Race Equality Matters

A necessary step in the evolution of humanity will be the consciousness of race equality. It will not be by the emergence of new technologies, alternative energy, or distant space voyage. It will be the seemingly impossible erasing of the idea within the minds of a large section of humanity that all races are not equal. The progress of the human race is solely hinged on this.

The workplace provides a space that race equality is the driver of modern human progress that we are all working towards a common goal.  Allowing a situation where only a section of humanity steer all corporate affairs, based on race, is providing too little oil to keep the wheel of change moving. Just as varieties of flowers make the garden beautiful, the different races of the human family are Nature’s design for beauty. No one is superior to another, and no one single race should decide social and economic outcomes alone in a world where our co-dependence is more pronounced than ever before.

How would the workplace be if our hearts were never troubled by race inequality? It would be like shiny glasses washed clean of racial prejudice because we’re using the collective eye to see the future. People of different skin colours but the same blood will sit at decision-making tables and plan progress. Not one consideration of superiority of one over another will slow down expected outcomes, neither will it obstruct the building of healthy relationships, if there was no racism at the workplace.

Racism remains a Global Pandemic and the statistics of race inequality is worrisome. According to the Racism at Work survey published by the University of Manchester in 2019, over 70% of Black and Minority Ethnic workers have been racially harassed at work in the last five years, 60% said they were unfairly treated due to their race. Yet another 30% reported having been bullied or been asked insensitive questions due to their race.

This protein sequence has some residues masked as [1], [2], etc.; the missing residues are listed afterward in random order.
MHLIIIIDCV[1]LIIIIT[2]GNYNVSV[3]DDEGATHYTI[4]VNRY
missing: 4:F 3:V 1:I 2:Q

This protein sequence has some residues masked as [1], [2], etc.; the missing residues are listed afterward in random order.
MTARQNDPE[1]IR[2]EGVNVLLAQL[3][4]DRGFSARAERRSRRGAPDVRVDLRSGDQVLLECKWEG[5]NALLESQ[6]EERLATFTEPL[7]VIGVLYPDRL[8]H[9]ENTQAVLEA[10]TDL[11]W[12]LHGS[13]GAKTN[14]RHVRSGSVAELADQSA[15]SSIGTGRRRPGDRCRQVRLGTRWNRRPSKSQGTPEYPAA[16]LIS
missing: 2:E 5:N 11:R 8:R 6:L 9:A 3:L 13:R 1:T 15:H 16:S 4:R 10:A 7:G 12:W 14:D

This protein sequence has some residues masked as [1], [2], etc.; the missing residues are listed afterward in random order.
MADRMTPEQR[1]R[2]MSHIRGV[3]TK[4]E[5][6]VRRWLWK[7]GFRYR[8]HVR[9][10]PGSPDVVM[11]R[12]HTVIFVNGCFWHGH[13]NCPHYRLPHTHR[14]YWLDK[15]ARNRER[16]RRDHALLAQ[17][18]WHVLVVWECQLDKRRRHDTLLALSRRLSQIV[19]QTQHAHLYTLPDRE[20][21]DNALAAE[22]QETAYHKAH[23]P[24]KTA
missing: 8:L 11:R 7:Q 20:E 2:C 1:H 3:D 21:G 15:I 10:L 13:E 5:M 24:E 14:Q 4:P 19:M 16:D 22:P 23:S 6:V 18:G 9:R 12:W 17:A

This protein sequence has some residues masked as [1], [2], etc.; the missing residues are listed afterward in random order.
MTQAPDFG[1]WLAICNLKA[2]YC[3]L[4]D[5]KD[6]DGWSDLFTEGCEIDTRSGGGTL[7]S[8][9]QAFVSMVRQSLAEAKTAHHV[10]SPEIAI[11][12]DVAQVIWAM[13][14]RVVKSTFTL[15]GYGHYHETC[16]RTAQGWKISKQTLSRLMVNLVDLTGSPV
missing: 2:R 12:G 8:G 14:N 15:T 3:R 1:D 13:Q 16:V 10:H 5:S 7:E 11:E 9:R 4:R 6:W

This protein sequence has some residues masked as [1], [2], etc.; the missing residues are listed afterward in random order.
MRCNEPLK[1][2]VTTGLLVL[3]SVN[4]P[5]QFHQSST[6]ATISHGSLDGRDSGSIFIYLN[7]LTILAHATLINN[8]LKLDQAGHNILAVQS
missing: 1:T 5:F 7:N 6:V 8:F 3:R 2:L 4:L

Another disturbing fact is that graduates from minority backgrounds are twice as likely to be unemployed. Among this set of people are some of the brightest minds in the country. They are unfairly disqualified and denied jobs just because the interviewer doesn’t like their skin or is not the right fit. Sadly, this rejection begins in HR, if racism doesn’t influence recruitment managers are more likely to accept or reject a job-seekers based on HR’s moves.

As HR professionals we can make race inequality less occurring by promptly addressing racism in the workplace with the power of policies and a fair process. BWHR supports the Race Equality Week and will keep on the fight to make the workplace and the society at large a racism-free environment.

Adese Okojie